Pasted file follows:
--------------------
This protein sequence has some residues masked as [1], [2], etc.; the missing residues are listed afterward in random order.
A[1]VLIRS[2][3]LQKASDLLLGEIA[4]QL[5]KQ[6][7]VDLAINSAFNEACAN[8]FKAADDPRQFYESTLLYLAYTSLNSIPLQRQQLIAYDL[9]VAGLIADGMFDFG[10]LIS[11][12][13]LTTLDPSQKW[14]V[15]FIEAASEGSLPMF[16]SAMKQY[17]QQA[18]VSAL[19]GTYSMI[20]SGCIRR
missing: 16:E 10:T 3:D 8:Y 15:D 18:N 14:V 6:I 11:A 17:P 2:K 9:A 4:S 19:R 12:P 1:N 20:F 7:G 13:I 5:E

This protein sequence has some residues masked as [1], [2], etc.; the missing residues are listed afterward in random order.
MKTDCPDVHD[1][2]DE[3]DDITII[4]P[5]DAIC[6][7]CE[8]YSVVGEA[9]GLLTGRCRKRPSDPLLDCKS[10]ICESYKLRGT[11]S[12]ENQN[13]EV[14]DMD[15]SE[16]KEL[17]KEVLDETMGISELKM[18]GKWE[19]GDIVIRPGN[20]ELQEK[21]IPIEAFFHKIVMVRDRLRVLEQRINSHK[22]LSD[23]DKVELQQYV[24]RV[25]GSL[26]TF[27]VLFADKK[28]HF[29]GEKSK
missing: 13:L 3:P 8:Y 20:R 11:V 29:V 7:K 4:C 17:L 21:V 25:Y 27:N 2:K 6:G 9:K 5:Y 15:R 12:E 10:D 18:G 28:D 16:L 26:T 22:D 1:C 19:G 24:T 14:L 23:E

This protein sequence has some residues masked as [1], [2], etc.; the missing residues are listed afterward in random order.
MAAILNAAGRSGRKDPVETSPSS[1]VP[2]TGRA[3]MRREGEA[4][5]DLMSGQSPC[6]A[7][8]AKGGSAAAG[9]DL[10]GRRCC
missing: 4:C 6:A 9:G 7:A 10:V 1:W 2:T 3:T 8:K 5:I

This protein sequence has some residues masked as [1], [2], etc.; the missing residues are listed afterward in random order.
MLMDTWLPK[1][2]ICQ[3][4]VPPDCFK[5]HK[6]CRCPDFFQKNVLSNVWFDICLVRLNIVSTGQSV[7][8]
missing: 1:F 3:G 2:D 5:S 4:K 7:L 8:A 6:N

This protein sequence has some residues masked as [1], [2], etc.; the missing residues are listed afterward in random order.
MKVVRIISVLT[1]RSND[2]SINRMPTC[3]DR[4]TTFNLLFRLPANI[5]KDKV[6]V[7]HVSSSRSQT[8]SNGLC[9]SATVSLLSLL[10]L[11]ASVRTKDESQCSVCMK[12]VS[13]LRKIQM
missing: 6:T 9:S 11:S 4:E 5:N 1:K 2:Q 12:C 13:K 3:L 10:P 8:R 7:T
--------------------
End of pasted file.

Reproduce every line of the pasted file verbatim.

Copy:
This protein sequence has some residues masked as [1], [2], etc.; the missing residues are listed afterward in random order.
A[1]VLIRS[2][3]LQKASDLLLGEIA[4]QL[5]KQ[6][7]VDLAINSAFNEACAN[8]FKAADDPRQFYESTLLYLAYTSLNSIPLQRQQLIAYDL[9]VAGLIADGMFDFG[10]LIS[11][12][13]LTTLDPSQKW[14]V[15]FIEAASEGSLPMF[16]SAMKQY[17]QQA[18]VSAL[19]GTYSMI[20]SGCIRR
missing: 16:E 10:T 3:D 8:Y 15:D 18:N 14:V 6:I 11:A 17:P 2:K 9:A 4:S 19:R 12:P 1:N 20:F 7:G 13:I 5:E

This protein sequence has some residues masked as [1], [2], etc.; the missing residues are listed afterward in random order.
MKTDCPDVHD[1][2]DE[3]DDITII[4]P[5]DAIC[6][7]CE[8]YSVVGEA[9]GLLTGRCRKRPSDPLLDCKS[10]ICESYKLRGT[11]S[12]ENQN[13]EV[14]DMD[15]SE[16]KEL[17]KEVLDETMGISELKM[18]GKWE[19]GDIVIRPGN[20]ELQEK[21]IPIEAFFHKIVMVRDRLRVLEQRINSHK[22]LSD[23]DKVELQQYV[24]RV[25]GSL[26]TF[27]VLFADKK[28]HF[29]GEKSK
missing: 13:L 3:P 8:Y 20:R 11:V 29:V 7:K 4:C 17:L 21:V 25:Y 27:N 2:K 6:G 9:K 5:Y 15:R 12:E 10:D 18:G 28:D 16:L 26:T 22:D 1:C 19:G 24:T 14:L 23:E

This protein sequence has some residues masked as [1], [2], etc.; the missing residues are listed afterward in random order.
MAAILNAAGRSGRKDPVETSPSS[1]VP[2]TGRA[3]MRREGEA[4][5]DLMSGQSPC[6]A[7][8]AKGGSAAAG[9]DL[10]GRRCC
missing: 4:C 6:A 9:G 7:A 10:V 1:W 2:T 3:T 8:K 5:I

This protein sequence has some residues masked as [1], [2], etc.; the missing residues are listed afterward in random order.
MLMDTWLPK[1][2]ICQ[3][4]VPPDCFK[5]HK[6]CRCPDFFQKNVLSNVWFDICLVRLNIVSTGQSV[7][8]
missing: 1:F 3:G 2:D 5:S 4:K 7:L 8:A 6:N

This protein sequence has some residues masked as [1], [2], etc.; the missing residues are listed afterward in random order.
MKVVRIISVLT[1]RSND[2]SINRMPTC[3]DR[4]TTFNLLFRLPANI[5]KDKV[6]V[7]HVSSSRSQT[8]SNGLC[9]SATVSLLSLL[10]L[11]ASVRTKDESQCSVCMK[12]VS[13]LRKIQM
missing: 6:T 9:S 11:S 4:E 5:N 1:K 2:Q 12:C 13:K 3:L 10:P 8:R 7:T